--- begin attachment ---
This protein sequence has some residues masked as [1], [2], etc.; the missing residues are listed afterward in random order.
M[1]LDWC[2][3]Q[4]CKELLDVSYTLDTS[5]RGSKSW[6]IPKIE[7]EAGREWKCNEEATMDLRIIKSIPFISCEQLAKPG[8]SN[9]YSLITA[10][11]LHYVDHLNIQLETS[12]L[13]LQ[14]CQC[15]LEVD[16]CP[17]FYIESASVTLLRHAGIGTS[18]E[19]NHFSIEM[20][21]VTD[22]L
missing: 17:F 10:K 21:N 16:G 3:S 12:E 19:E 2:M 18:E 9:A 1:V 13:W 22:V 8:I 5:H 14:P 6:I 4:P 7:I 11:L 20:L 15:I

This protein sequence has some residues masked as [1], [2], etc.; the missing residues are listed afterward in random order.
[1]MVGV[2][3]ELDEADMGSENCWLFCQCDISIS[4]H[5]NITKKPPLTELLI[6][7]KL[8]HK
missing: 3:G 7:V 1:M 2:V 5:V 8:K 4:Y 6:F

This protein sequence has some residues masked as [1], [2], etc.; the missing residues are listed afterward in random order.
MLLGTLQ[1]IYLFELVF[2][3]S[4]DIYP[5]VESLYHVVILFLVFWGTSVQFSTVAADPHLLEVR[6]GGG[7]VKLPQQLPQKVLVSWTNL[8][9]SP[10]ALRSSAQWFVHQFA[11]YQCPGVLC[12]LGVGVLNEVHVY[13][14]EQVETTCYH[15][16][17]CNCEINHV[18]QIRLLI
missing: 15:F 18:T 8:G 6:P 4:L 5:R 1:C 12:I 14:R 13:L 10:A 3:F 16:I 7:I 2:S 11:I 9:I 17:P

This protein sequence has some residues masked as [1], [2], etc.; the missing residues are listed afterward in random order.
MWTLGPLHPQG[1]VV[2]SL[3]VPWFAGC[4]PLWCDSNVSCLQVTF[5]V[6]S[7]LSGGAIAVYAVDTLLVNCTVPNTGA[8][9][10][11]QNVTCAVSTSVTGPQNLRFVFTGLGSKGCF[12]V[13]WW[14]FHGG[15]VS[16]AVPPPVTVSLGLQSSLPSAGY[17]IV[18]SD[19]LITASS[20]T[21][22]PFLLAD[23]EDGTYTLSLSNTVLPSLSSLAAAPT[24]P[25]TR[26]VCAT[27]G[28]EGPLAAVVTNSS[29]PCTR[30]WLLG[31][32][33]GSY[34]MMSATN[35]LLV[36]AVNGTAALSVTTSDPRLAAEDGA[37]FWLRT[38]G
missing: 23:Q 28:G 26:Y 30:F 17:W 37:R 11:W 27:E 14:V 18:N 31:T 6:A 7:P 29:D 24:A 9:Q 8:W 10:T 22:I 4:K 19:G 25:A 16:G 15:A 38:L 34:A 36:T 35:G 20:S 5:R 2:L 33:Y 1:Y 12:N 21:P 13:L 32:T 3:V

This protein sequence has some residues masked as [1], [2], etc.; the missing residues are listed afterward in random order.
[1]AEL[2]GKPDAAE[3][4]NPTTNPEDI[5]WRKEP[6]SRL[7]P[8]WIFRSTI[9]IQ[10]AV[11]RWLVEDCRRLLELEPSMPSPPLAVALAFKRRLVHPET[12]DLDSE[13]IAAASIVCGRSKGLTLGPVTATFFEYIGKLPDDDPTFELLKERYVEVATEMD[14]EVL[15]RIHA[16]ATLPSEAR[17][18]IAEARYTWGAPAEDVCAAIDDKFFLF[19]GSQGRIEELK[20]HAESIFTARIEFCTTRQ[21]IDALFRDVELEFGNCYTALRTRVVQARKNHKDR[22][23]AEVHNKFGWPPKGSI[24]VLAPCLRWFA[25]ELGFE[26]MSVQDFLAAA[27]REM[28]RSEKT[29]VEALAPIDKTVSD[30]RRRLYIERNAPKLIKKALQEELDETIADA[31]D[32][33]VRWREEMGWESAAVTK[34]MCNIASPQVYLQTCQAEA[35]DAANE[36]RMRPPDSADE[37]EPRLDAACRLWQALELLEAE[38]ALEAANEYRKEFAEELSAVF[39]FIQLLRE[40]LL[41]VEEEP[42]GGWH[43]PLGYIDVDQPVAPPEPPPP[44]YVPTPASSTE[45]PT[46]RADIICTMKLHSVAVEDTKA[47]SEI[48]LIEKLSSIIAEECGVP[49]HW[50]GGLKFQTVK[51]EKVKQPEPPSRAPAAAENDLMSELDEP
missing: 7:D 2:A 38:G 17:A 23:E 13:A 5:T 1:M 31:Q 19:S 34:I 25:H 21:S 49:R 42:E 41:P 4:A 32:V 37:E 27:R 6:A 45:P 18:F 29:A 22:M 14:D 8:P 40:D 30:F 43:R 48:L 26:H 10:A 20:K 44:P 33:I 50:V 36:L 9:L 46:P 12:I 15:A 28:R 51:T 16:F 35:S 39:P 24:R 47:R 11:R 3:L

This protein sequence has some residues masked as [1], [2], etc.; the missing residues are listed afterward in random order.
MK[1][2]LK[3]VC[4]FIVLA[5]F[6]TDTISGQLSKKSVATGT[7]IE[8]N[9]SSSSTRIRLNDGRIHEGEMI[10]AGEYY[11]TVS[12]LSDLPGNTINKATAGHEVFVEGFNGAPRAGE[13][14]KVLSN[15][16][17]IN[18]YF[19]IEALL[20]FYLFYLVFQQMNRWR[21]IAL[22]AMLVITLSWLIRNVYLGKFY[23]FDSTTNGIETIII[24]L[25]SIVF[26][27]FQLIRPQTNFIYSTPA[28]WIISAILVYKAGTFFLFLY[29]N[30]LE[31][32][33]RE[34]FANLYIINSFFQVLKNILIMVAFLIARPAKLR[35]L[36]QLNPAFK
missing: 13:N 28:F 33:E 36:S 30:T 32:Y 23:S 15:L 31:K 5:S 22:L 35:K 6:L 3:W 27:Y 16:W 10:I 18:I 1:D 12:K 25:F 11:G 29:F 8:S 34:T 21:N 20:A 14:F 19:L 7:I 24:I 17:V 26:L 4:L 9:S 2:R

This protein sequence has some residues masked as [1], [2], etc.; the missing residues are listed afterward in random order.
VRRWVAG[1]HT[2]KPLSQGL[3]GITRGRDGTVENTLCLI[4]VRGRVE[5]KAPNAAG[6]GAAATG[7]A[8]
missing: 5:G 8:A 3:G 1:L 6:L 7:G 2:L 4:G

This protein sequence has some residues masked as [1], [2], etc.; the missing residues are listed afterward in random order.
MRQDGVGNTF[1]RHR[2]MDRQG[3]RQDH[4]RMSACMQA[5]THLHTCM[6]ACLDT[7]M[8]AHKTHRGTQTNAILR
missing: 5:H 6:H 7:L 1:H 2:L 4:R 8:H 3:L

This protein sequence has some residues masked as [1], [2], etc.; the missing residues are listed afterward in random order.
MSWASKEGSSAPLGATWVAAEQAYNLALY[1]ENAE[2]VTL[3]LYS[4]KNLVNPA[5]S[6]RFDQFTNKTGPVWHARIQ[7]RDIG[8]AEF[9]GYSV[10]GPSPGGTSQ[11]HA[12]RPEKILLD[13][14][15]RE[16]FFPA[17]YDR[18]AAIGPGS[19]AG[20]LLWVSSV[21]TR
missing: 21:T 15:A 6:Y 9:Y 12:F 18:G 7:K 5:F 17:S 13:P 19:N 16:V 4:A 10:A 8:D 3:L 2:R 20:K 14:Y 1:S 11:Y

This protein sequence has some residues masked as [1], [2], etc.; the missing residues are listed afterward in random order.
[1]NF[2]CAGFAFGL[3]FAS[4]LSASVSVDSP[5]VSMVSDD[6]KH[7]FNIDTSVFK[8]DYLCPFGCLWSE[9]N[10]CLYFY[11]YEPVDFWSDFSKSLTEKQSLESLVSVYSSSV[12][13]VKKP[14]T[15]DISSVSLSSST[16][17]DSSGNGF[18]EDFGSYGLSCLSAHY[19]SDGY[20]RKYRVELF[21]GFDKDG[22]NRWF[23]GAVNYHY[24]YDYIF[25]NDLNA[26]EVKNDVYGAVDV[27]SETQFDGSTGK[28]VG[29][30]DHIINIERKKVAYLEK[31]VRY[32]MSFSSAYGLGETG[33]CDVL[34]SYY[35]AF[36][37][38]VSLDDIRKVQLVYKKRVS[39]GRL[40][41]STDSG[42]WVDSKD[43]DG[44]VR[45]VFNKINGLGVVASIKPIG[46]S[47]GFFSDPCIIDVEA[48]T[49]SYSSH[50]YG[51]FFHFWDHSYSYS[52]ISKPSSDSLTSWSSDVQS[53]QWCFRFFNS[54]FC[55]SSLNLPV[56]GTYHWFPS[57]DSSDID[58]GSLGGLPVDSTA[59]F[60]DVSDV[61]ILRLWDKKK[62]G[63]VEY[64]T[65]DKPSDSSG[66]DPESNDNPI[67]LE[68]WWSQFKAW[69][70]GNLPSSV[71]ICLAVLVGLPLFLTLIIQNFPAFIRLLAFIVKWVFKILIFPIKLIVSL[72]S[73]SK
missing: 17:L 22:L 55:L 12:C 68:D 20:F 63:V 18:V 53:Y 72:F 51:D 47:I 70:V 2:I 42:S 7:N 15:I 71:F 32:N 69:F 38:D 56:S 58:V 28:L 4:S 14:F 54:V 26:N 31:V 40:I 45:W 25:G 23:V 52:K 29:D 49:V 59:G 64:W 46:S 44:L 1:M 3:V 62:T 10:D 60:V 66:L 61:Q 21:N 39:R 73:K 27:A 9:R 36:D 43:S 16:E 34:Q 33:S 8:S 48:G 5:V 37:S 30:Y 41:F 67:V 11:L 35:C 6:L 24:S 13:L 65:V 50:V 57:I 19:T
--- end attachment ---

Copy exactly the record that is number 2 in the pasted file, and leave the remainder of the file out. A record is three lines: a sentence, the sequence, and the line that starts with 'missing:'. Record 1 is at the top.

This protein sequence has some residues masked as [1], [2], etc.; the missing residues are listed afterward in random order.
[1]MVGV[2][3]ELDEADMGSENCWLFCQCDISIS[4]H[5]NITKKPPLTELLI[6][7]KL[8]HK
missing: 3:G 7:V 1:M 2:V 5:V 8:K 4:Y 6:F